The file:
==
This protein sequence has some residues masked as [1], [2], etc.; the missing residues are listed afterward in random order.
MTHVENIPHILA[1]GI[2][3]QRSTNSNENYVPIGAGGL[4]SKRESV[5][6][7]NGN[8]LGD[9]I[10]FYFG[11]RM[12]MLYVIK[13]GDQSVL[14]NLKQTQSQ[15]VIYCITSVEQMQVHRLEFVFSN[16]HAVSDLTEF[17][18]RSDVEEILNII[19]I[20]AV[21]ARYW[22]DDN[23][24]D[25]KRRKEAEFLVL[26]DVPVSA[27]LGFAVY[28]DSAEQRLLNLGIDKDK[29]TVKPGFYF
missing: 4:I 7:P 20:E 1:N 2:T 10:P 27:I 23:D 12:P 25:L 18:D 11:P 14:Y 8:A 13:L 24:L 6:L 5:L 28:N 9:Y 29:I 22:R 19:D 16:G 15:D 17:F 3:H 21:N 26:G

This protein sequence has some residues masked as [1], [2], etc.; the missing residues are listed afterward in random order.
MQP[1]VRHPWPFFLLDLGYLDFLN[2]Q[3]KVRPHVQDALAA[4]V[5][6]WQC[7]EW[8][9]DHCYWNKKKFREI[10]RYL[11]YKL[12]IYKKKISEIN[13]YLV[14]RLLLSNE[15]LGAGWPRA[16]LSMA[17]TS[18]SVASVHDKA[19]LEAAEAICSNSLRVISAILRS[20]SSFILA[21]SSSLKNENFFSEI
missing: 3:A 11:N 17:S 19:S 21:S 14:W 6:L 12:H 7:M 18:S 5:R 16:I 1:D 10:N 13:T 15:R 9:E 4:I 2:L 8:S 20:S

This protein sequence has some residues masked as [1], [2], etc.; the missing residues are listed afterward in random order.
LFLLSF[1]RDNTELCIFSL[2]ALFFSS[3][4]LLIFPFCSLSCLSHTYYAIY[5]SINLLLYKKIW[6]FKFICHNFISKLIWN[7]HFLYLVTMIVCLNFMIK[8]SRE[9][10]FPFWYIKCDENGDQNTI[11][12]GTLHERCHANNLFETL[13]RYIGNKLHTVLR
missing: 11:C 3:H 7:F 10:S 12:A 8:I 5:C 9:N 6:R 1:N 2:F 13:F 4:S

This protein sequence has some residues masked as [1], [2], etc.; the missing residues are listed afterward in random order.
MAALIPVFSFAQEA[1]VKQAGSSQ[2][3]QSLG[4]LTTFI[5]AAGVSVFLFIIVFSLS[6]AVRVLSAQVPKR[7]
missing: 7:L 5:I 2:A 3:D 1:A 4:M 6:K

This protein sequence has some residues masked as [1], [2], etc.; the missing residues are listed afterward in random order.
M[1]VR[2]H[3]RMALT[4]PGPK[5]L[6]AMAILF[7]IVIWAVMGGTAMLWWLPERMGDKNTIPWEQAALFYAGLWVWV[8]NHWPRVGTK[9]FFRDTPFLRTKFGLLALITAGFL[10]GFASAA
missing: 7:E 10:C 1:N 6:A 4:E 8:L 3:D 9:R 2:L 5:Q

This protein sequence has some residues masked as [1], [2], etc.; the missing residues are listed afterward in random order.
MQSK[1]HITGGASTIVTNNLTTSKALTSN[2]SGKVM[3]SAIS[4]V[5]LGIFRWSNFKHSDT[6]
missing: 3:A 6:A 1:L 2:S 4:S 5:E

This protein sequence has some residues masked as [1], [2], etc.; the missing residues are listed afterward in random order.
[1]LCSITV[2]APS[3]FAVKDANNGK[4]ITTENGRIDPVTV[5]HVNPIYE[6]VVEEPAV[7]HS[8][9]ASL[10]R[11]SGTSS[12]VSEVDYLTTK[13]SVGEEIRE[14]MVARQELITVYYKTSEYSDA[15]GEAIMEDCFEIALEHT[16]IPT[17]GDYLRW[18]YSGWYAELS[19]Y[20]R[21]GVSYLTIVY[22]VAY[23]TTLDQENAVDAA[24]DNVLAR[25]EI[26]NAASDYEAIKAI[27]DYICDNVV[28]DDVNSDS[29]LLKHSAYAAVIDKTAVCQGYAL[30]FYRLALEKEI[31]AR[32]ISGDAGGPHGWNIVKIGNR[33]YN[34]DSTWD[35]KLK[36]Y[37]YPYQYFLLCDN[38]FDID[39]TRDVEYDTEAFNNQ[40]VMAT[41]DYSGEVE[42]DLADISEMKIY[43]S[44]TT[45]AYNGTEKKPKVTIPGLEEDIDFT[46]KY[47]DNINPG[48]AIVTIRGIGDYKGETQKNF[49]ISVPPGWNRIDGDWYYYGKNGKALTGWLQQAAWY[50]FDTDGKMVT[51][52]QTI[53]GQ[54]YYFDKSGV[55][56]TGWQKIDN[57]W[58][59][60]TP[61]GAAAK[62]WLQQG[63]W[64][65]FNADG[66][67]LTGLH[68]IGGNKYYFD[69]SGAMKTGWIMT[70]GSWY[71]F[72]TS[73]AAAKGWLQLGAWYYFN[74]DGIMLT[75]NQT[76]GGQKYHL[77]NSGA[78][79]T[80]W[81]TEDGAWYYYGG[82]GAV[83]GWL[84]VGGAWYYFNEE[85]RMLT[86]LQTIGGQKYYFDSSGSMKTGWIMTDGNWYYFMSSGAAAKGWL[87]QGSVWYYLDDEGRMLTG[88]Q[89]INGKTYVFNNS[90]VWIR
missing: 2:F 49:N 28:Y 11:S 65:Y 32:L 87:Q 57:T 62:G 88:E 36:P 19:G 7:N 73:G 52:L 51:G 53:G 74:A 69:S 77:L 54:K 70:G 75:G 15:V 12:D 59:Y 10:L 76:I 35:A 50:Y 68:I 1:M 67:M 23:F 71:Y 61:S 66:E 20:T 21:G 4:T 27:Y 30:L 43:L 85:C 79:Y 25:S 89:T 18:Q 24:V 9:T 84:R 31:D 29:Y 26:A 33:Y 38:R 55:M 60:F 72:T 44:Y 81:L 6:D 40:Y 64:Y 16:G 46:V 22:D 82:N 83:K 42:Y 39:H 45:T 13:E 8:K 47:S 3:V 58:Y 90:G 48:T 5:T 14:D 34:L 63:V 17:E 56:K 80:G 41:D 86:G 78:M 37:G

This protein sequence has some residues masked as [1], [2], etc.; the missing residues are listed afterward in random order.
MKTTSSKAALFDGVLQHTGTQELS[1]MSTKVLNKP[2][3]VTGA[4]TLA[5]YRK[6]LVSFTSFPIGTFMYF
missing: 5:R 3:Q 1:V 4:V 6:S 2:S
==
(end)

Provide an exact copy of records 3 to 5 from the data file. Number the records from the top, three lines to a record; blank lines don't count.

This protein sequence has some residues masked as [1], [2], etc.; the missing residues are listed afterward in random order.
LFLLSF[1]RDNTELCIFSL[2]ALFFSS[3][4]LLIFPFCSLSCLSHTYYAIY[5]SINLLLYKKIW[6]FKFICHNFISKLIWN[7]HFLYLVTMIVCLNFMIK[8]SRE[9][10]FPFWYIKCDENGDQNTI[11][12]GTLHERCHANNLFETL[13]RYIGNKLHTVLR
missing: 11:C 3:H 7:F 10:S 12:A 8:I 5:C 9:N 6:R 1:N 2:F 13:F 4:S

This protein sequence has some residues masked as [1], [2], etc.; the missing residues are listed afterward in random order.
MAALIPVFSFAQEA[1]VKQAGSSQ[2][3]QSLG[4]LTTFI[5]AAGVSVFLFIIVFSLS[6]AVRVLSAQVPKR[7]
missing: 7:L 5:I 2:A 3:D 1:A 4:M 6:K

This protein sequence has some residues masked as [1], [2], etc.; the missing residues are listed afterward in random order.
M[1]VR[2]H[3]RMALT[4]PGPK[5]L[6]AMAILF[7]IVIWAVMGGTAMLWWLPERMGDKNTIPWEQAALFYAGLWVWV[8]NHWPRVGTK[9]FFRDTPFLRTKFGLLALITAGFL[10]GFASAA
missing: 7:E 10:C 1:N 6:A 4:E 8:L 3:D 9:R 2:L 5:Q